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- CSIRO Publishing Read and Publish agreement removes article publishing charges for authors
- Research articles previously by subscription now open to all
- Creative Commons licence applied to published articles
- First QUT article published under agreement looks at circular economy for livestock industry
The CSIRO Publishing Read and Publish agreement is a new type of comprehensive publisher agreement that will increase Open Access options for researchers, QUT Library’s manager, Scholarly Communications Services Stephanie Bradbury said.
“Unlike the traditional journal/publisher subscription model, these new agreements bundle the fees for both reading content with the fees for open access publishing in that publisher’s journals
“QUT has a strong Open Access (OA) policy and our library supports Open Access in a number of ways.”
“QUT’s preferred method of OA is our repository for accepted manuscripts, QUT ePrints which has had more than 32 million downloads since its inception in 2003.
“The agreement was negotiated by the Council of Australian University Librarians (CAUL) with CSIRO Publishing, on behalf of Australian universities.”
Ms Bradbury said the scientific research community would benefit from publishing in CSIRO Journals under the new agreement in several ways.
“Researchers will have increased visibility of their research outputs. The research can be read worldwide without restriction or need for subscription authentication and a Creative Commons licence is applied to the published article,” Ms Bradbury said.
“There is no charge for authors to publish as OA in these selected CSIRO-owned journals and QUT corresponding authors do not need to do anything to make this happen, as eligibility will be flagged post-acceptance and then instructions are provided on how to set up the article as Open Access.
“QUT users have continued access to read all full text articles published by CSIRO Publishing.”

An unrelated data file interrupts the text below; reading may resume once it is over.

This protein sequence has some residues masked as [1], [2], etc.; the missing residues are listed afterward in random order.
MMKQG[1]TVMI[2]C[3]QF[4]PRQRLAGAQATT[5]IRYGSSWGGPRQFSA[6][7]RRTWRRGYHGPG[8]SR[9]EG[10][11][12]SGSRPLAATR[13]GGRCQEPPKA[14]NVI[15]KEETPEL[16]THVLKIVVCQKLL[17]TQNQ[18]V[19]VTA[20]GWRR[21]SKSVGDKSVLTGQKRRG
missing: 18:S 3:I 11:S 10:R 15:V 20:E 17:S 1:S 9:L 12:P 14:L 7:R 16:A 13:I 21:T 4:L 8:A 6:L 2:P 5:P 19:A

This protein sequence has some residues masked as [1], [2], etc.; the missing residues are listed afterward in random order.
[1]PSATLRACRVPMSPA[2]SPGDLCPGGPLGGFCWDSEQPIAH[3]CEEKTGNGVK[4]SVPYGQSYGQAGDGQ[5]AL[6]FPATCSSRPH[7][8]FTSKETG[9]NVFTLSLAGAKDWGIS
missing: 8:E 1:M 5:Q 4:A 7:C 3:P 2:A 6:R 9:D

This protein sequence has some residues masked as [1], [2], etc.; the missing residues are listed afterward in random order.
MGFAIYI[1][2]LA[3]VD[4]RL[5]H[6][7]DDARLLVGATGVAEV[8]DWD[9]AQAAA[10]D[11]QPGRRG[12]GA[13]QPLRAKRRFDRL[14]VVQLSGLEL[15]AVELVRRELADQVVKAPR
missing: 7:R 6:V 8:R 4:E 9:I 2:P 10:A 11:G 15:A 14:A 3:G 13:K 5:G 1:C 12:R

The first article published under the agreement is “Wastes to profit: a circular economy approach to value-addition in livestock industries”, published in Animal Production Science.
Co-author Dr Jerome Ramirez from QUT School of Mechanical, Medical & Process Engineering, said the study looked at how livestock industries could take part in the circular economy to generate more sustainable outcomes.
“Sustainable outcomes include better nutrient use, and reducing greenhouse emissions, fossil fuel use and landfill waste,” Dr Ramirez said.
“With increased circularity, the industry could continue to sustainably provide food, clothing and many more important products.”
The project is supported by Meat & Livestock Australia through funding from the Australian Government Department of Agriculture, Water and the Environment as part of its Rural R&D for Profit program and the partners.
Ms Bradbury said support for open access was gaining momentum nationally so it was likely that we would see more ‘Read and Publish’ agreements in Australia.
“At a recent address to the Press Club, Australia’s new Chief Scientist Dr Cathy Foley said that open access to scientific literature was one of the foundation issues for her term as it was a great enabler for innovation and research commercialisation,” Ms Bradbury said.
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